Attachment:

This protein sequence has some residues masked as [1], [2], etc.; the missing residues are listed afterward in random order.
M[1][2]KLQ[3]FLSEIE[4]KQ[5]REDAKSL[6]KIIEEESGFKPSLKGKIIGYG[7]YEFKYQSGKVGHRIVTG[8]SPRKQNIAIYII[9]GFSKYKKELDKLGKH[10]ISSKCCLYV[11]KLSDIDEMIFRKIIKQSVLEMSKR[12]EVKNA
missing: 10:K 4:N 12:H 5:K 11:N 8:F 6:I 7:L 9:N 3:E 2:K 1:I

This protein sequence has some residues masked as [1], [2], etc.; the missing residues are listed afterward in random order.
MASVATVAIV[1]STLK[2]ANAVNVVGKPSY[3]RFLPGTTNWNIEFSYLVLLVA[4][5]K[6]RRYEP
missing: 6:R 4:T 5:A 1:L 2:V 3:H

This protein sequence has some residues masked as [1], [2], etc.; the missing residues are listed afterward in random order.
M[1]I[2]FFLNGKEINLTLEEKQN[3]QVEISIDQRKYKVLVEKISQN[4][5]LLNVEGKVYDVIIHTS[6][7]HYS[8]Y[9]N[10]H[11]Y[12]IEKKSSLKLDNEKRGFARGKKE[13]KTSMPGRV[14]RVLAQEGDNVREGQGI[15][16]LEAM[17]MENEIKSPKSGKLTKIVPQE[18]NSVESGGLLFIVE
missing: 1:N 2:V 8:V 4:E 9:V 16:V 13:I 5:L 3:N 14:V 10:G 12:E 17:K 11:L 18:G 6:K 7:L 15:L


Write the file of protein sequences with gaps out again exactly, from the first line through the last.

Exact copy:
This protein sequence has some residues masked as [1], [2], etc.; the missing residues are listed afterward in random order.
M[1][2]KLQ[3]FLSEIE[4]KQ[5]REDAKSL[6]KIIEEESGFKPSLKGKIIGYG[7]YEFKYQSGKVGHRIVTG[8]SPRKQNIAIYII[9]GFSKYKKELDKLGKH[10]ISSKCCLYV[11]KLSDIDEMIFRKIIKQSVLEMSKR[12]EVKNA
missing: 10:K 4:N 12:H 5:K 11:N 8:F 6:I 7:L 9:N 3:E 2:K 1:I

This protein sequence has some residues masked as [1], [2], etc.; the missing residues are listed afterward in random order.
MASVATVAIV[1]STLK[2]ANAVNVVGKPSY[3]RFLPGTTNWNIEFSYLVLLVA[4][5]K[6]RRYEP
missing: 6:R 4:T 5:A 1:L 2:V 3:H

This protein sequence has some residues masked as [1], [2], etc.; the missing residues are listed afterward in random order.
M[1]I[2]FFLNGKEINLTLEEKQN[3]QVEISIDQRKYKVLVEKISQN[4][5]LLNVEGKVYDVIIHTS[6][7]HYS[8]Y[9]N[10]H[11]Y[12]IEKKSSLKLDNEKRGFARGKKE[13]KTSMPGRV[14]RVLAQEGDNVREGQGI[15][16]LEAM[17]MENEIKSPKSGKLTKIVPQE[18]NSVESGGLLFIVE
missing: 1:N 2:V 8:V 4:E 9:V 16:V 13:I 5:L 3:N 14:V 10:G 12:E 17:K 11:L 18:G 6:K 7:L 15:L